Anomaly detection in cooling process data without exact labels

3

I have a data set where I look at the cooling of a process. The starting temperature may vary between 580 and 180 degrees. I know that at some point the cooling system failed (see examples in the plot) and I tried to predict this failure.

As the data is completely unlabeled (the failure itself had to be detected manually, too), I ran unsupervised algorithms on it.

To give an idea about the data, here is a plot including the results of one example of unsupervised learning. The top plot show two parameters that I extracted for each process, which varies in duration. The colors which resemble the position in the bottom plot result from an unsupervised learning algorithm using only 30 minutes of data, append the last value as often as possible if less than 30 minutes were available.

The example results of three clusters would look like this (to give an idea about the shape of the data)

Up to know, I have changed the algorithms between AgglomerativeClustering, Birch and DBSCAN with various parameters.

Almost all clusters indicated that the failing of the cooling system occured by showing new or unusal clusters during the time the problems occured (see here clusters 4 and 7), but none of them showed a similar behaviour predicting the failure.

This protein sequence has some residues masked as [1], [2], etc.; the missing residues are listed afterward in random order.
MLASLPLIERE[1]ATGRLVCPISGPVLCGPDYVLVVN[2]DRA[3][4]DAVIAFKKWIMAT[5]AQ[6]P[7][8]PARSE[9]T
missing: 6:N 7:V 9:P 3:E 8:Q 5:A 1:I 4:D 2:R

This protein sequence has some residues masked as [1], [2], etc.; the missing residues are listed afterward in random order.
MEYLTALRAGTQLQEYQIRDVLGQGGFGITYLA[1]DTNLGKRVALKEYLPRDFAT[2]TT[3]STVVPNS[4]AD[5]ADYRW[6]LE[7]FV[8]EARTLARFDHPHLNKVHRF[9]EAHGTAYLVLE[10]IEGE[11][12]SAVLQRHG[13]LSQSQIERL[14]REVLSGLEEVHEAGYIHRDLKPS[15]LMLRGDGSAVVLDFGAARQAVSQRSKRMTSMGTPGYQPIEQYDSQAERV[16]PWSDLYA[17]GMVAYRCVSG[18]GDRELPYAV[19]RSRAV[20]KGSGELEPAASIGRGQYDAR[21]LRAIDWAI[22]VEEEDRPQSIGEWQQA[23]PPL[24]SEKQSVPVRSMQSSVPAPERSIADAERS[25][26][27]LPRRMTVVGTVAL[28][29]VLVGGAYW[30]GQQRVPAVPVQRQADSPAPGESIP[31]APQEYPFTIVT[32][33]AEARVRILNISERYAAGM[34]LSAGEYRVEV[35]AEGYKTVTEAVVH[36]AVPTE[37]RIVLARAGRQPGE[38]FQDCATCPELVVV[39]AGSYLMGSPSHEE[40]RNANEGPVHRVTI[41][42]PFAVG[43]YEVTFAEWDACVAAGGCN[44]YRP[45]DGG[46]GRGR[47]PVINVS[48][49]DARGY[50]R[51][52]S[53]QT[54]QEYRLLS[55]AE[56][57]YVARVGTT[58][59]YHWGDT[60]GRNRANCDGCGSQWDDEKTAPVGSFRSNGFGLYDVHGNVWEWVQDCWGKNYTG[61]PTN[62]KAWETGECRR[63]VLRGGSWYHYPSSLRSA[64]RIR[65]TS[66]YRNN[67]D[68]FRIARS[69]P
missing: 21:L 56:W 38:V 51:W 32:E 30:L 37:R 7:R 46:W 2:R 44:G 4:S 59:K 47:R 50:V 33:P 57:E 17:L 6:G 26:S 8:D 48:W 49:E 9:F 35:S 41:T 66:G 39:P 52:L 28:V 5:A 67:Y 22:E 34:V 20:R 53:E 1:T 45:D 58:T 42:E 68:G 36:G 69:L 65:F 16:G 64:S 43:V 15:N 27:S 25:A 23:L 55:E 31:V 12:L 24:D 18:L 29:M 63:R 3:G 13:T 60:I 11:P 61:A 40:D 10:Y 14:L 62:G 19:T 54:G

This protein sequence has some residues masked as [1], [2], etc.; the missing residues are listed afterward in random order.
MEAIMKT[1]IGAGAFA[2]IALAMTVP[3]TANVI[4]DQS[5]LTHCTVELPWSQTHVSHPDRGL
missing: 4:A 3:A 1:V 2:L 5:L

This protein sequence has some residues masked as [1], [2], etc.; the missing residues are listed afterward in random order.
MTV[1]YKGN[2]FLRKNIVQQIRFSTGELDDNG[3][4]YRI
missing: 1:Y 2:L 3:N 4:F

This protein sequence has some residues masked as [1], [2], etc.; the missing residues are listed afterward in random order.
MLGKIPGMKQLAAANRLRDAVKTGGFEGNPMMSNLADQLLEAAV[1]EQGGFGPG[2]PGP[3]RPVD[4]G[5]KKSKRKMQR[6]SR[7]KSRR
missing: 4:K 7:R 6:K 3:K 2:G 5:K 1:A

This led me to the following quesions:

1. Would the same procedure using (obviously unsupervised) neural networks be an option and if so, how (I am working in python)?

2. What other approaches could there be to handling this problem?

3. At what point can I savely say that predicting the failure (not merely detecting it) is not contained in the data? I assume this is true as the processes are very different and any minor change in cooling due to a system that is about to fail would remain undiscovered as other parameters have a much bigger influence, but I'd very much appreciate any opinion on this.

Edit: Sample Data

[[565. , 565. , 564. , 555. , 542. , 527. , 511.5, 496. , 460. ,
434. , 413. , 393. , 376. , 359. , 344. , 329. , 315. , 303. ,
291. , 279. , 268. , 258. , 249. , 239. , 231. , 222. , 214. ,
207. , 200. , 193. ], #would go on with 188,...
[540. , 540. , 539. , 531. , 520. , 508. , 496. , 494. , 456. ,
436. , 420. , 404. , 390. , 377. , 364. , 353. , 341. , 331. ,
321. , 312. , 303. , 295. , 286. , 279. , 271. , 263. , 263. ,
263. , 263. , 263. ], #the process was ended too early, 263 got repeated to match the format
[530. , 530. , 529. , 520. , 509. , 495. , 455. , 427. , 405. ,
384. , 365. , 348. , 332. , 317. , 302. , 288. , 275. , 263. ,
252. , 242. , 232. , 222. , 213. , 204. , 196. , 188. , 181. ,
174. , 168. , 161. ], #would go on with 154
[181. , 174. , 165. , 158. , 152. , 147. , 146. , 141. , 137. ,
132. , 128. , 125. , 121. , 118. , 114. , 111. , 109. , 106. ,
103. , 101. ,  98. ,  96. ,  94. ,  92. ,  91. ,  89. ,  87. ,
85. ,  84. ,  82. ]] #would go on with 81

Add the sample data else the figures aren't that Intuitive.. – Aditya – 2018-04-04T15:40:45.753